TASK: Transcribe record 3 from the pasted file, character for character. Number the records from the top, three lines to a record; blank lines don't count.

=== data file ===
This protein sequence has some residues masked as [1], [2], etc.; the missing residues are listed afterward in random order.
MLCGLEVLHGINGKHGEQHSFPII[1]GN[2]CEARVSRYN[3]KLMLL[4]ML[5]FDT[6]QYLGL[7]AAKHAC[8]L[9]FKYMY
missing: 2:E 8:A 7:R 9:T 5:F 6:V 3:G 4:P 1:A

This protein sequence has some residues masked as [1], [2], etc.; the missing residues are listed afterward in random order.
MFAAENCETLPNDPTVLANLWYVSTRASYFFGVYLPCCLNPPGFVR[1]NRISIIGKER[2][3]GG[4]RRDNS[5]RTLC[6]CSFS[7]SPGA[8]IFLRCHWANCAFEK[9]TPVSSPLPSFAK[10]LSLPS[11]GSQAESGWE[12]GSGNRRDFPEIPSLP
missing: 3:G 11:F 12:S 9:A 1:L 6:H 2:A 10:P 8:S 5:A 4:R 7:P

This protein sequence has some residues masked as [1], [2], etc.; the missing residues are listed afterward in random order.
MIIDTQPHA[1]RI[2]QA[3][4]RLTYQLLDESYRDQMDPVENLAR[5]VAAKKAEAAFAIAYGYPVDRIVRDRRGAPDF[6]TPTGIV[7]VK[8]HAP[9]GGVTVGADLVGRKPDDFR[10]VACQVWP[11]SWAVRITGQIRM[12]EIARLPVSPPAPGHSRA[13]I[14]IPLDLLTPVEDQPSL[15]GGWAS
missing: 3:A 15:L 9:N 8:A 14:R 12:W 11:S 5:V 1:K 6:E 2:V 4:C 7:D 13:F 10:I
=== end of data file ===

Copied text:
This protein sequence has some residues masked as [1], [2], etc.; the missing residues are listed afterward in random order.
MIIDTQPHA[1]RI[2]QA[3][4]RLTYQLLDESYRDQMDPVENLAR[5]VAAKKAEAAFAIAYGYPVDRIVRDRRGAPDF[6]TPTGIV[7]VK[8]HAP[9]GGVTVGADLVGRKPDDFR[10]VACQVWP[11]SWAVRITGQIRM[12]EIARLPVSPPAPGHSRA[13]I[14]IPLDLLTPVEDQPSL[15]GGWAS
missing: 3:A 15:L 9:N 8:A 14:R 12:W 11:S 5:V 1:K 6:E 2:V 4:C 7:D 13:F 10:I